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About Melanoma: Causes, Symptoms, Treatments & Prevention

Conditions
Dec 29, 2021

About Melanoma: Causes, Symptoms, Treatments & Prevention

Have you noticed that a previously normal mole on your face has doubled in size or taken an irregular shape? Perhaps you've developed some unusual moles lately? Having a lot of moles on your face or body isn't a problem as long as they don't change their appearance in a strange way. Benign moles are dark or brown in colour and about the size of a pencil eraser. If they have an asymmetrical shape or irregular borders, they could be signs of melanoma.

What is Melanoma?

Melanoma is a type of skin cancer that begins in melanocytes, the cells that produce melanin or the pigment that gives skin its color. Melanoma can occur on any part of the body, but it most often develops on the skin around the eyes, nose or lips. Melanoma can also occur on internal organs such as the liver or brain.

Melanoma is the third most commonly diagnosed cancer in Australia, accounting for more than 1,400 deaths in 2019. The five-year survival rate for persons with melanoma is around 95% if the tumour is detected early and treated effectively, according to cancer data from the Australian Institute of Health and Welfare. If melanoma has spread to other organs by the time it is discovered, the survival probability drops to roughly 14%.

Because melanoma can develop on any part of the body, it is important for people to learn how to properly check their skin every day. There are also specific self-examinations that should be performed monthly or more often if your doctor prescribes them. If you are unsure when or how often to perform these examinations, talk with your doctor about what would be best for you based on your risk factors and lifestyle habits.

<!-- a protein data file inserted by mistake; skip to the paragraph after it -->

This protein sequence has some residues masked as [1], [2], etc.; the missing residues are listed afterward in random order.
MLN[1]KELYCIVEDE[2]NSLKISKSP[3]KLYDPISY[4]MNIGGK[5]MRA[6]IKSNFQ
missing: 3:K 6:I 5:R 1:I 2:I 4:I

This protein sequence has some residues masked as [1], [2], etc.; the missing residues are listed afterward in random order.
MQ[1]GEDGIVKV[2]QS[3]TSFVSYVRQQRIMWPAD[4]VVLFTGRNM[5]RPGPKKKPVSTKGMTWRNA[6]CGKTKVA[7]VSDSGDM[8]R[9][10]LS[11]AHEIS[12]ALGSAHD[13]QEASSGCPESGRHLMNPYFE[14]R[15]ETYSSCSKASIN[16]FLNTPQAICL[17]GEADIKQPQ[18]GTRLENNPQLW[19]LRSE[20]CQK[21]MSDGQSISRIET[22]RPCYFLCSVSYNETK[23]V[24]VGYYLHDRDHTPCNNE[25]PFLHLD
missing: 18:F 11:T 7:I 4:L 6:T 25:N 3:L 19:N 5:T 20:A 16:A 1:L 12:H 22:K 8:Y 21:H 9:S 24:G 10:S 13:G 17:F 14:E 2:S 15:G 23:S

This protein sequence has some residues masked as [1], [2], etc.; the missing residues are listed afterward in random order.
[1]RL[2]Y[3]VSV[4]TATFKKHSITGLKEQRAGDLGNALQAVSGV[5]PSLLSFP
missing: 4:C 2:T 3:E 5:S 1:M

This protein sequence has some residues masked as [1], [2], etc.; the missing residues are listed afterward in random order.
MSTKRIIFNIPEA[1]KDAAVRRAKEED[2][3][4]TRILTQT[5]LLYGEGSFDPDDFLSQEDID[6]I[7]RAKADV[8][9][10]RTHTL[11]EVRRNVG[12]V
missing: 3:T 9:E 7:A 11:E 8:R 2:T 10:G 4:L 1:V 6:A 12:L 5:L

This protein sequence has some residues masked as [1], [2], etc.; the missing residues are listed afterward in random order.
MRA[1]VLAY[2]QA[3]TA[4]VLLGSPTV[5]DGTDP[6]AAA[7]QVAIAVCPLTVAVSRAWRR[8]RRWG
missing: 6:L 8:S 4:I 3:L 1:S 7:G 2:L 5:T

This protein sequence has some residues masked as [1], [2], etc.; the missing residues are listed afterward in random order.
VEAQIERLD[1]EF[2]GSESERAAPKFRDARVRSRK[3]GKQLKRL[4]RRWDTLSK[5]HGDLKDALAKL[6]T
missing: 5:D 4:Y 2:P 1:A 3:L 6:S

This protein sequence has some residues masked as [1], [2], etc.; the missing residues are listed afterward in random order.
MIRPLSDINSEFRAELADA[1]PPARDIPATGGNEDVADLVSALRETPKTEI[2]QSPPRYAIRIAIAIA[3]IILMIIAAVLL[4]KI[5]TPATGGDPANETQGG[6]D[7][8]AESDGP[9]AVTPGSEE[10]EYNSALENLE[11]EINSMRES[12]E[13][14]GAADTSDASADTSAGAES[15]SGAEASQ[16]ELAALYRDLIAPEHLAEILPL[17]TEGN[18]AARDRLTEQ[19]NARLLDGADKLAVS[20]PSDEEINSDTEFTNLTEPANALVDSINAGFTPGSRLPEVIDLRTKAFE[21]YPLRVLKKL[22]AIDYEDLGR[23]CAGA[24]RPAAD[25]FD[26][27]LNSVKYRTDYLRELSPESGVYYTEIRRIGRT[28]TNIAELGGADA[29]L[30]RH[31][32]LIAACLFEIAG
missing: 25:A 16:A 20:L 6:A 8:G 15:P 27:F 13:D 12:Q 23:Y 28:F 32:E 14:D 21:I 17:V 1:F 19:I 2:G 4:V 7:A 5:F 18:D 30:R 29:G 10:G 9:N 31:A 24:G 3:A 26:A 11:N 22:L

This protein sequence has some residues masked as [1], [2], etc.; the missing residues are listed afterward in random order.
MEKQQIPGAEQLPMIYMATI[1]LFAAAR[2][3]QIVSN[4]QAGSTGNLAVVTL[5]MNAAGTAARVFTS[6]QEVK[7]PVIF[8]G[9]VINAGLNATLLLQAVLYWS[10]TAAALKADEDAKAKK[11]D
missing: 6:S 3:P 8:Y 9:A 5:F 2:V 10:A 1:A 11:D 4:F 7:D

Symptoms of Melanoma

Changes in mole features are the most prevalent melanoma symptom. Another common symptom is the development of abnormal moles with an odd colour, shape, or a border irregularity.

Melanoma has different physical symptoms depending on where the cancer cells originate. When they appear on the scalp, foot, hands or genitals, however, melanoma warning signs may include:

  • Dryness of the skin
  • Itching
  • A sore that doesn't heal
  • Dark lesions or spots that aren't moles
  • Thickening, redness, scaling or crusting of the skin in affected areas

Melanoma can occur on any part of the body, but it most often develops on the skin around the eyes, nose or lips. It can also occur on internal organs such as the liver or brain. Symptoms of melanoma on areas with thicker skin are more difficult to detect. Uncircumcised men will notice symptoms such as darkening of the foreskin in their groin area, as the majority of melanomas in men occur in this region.

Stages of Melanoma

The stages of melanoma are determined by how deeply melanoma tumors have invaded the skin. Melanoma is staged from 0 to IV, with melanoma at stage 0 meaning that the tumour is still on the surface of the skin and melanoma at stage IV meaning that the cancer has spread to other parts of the body. There are four main stages of melanoma:

  • Stage I melanoma is a localized melanoma, which means that the melanoma is confined to one area of the body. The five-year survival rate for people with stage I melanoma is about 98%.
  • Stage II melanoma is a regional melanoma, which means that the cancer cells has spread beyond the original site but are still confined to one or more nearby lymph nodes, a small bean-shaped cluster of immune system cells. The five-year survival rate for people with stage II melanoma is about 96%.